Methicillin-resistant Staphylococcus aureus (MRSA) is an opportunistic pathogen that is resistant to many broad and narrow-spectrum antibiotics commonly used in the treatment of S. aureus. There has been much fanfare about MRSA, receiving nicknames like “superbug” because of its varying degrees of resistance to the most common broad and narrow-spectrum antibiotics such as penicillin, oxacillin, methicillin and amoxicillin (2). The reality, however, is that MRSA is still susceptible to certain antibiotics and can be treated effectively. This study displays the factors which help and hurt MRSA treatments. There is shown a strong link between the prescription of broad-spectrum antibiotics and the increase of MRSA infections, likely due to the inhibition of normal flora by these antibiotics. This link is exemplified in the comparing of Sweden and the United States; countries with similar colonization rates but very different prevalence rates for MRSA (6). The United States prescribes more broad-spectrum antibiotics and has a much higher MRSA infection rate than Sweden (7). Information on Syria has been provided in this study as the colonization rate of MRSA there is very high and future research should focus on how to prevent upticks in infections as more Syrian refugees move to countries like Sweden (4).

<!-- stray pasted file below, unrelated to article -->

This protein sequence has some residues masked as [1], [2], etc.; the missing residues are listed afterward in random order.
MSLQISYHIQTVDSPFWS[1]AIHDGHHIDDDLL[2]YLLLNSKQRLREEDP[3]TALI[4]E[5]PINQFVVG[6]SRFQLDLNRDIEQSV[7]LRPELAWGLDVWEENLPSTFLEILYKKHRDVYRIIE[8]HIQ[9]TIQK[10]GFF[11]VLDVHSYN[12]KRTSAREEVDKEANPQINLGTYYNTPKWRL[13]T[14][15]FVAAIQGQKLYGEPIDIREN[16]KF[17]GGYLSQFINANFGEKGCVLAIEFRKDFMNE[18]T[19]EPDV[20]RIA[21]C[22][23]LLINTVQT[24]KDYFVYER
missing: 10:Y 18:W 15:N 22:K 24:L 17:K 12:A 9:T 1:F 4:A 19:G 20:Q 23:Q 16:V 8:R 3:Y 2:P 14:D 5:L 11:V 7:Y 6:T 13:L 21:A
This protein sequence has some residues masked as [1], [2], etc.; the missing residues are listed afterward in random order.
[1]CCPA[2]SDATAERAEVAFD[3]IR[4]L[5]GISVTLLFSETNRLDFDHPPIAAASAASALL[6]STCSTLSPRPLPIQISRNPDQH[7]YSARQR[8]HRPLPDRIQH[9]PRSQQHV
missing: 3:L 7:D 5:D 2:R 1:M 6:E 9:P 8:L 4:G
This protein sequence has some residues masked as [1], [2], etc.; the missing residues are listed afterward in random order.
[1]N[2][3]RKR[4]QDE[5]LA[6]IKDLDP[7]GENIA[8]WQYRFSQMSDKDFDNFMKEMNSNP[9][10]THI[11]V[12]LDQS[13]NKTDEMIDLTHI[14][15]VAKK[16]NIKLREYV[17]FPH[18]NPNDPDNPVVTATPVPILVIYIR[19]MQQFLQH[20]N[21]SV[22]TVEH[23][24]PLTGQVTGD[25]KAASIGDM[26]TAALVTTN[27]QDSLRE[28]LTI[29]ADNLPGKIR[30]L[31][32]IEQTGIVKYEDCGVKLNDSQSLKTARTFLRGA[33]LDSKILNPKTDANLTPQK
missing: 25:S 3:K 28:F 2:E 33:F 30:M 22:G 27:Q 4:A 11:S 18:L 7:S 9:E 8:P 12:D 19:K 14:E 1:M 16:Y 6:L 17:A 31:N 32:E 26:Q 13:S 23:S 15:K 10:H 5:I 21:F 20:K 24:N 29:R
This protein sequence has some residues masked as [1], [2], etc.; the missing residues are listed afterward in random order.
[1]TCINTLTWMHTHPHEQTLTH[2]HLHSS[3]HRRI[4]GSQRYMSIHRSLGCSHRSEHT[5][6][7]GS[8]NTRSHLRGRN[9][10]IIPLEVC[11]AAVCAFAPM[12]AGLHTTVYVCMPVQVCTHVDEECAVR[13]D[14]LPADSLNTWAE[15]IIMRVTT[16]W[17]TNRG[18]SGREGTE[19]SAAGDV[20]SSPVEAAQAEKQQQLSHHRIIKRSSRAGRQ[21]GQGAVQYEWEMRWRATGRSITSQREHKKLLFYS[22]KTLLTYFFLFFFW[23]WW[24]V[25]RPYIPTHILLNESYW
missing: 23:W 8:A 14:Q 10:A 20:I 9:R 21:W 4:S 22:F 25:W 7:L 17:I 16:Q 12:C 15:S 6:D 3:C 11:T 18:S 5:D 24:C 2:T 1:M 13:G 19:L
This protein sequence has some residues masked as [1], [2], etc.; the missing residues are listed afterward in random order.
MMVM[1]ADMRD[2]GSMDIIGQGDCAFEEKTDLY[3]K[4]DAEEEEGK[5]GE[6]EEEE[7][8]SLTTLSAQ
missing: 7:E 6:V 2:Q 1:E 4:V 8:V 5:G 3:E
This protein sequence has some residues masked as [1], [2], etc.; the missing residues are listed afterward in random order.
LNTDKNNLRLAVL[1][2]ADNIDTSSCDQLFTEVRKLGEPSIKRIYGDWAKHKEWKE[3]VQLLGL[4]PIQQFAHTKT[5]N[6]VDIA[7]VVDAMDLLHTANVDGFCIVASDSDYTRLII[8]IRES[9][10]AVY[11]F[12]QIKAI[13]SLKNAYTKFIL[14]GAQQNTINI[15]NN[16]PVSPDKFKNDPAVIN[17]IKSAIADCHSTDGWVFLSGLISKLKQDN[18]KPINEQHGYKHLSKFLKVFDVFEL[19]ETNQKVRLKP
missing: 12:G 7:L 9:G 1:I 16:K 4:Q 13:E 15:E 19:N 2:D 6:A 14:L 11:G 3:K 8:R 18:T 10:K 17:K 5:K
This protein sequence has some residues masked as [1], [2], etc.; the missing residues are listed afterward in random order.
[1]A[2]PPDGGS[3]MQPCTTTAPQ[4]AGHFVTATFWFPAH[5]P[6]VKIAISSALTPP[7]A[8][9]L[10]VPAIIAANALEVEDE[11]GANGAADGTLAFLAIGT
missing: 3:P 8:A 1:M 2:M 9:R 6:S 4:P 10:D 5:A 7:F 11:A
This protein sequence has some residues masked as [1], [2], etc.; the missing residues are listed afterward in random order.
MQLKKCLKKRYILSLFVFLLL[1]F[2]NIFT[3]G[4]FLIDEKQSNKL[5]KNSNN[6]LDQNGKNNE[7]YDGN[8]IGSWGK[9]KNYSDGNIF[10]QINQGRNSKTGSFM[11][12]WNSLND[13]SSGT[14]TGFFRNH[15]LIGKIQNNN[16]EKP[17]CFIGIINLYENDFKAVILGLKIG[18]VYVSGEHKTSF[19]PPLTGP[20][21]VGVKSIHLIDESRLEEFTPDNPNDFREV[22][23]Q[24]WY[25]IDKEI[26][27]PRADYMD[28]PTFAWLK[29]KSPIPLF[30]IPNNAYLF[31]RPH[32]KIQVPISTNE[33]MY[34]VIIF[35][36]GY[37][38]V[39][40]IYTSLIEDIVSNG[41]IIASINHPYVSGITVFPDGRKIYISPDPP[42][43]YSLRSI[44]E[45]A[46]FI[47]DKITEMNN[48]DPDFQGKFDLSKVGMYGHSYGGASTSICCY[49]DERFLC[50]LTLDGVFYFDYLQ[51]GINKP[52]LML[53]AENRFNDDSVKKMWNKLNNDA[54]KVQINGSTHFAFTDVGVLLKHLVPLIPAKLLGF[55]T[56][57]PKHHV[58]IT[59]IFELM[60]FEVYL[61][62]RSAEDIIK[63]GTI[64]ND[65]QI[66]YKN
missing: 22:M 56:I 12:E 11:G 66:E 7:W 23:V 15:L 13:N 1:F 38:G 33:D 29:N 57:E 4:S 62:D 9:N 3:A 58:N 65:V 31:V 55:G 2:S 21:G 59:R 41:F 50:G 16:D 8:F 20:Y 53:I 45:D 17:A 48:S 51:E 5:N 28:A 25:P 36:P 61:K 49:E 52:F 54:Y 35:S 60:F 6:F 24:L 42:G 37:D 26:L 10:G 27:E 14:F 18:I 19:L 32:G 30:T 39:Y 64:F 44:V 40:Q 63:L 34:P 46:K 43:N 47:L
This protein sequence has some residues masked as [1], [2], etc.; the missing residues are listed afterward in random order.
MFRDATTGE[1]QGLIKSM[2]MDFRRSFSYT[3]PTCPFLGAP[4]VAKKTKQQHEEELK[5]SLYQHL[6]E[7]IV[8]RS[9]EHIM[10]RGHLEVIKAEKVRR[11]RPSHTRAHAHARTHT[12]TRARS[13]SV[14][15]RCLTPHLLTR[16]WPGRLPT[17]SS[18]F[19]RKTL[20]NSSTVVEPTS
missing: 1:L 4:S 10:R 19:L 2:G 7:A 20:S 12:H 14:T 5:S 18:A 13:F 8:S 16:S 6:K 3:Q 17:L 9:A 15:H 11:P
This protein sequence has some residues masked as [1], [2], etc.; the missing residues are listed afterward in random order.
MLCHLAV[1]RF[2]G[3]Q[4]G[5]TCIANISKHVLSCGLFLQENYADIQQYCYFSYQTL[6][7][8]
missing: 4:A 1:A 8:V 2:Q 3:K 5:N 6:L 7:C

Lillestolen, Derek J.
"MRSA in the United States, Sweden, and Syria,"
Montview Journal of Research & Scholarship: Vol. 4:
1, Article 2.
Available at: https://digitalcommons.liberty.edu/montview/vol4/iss1/2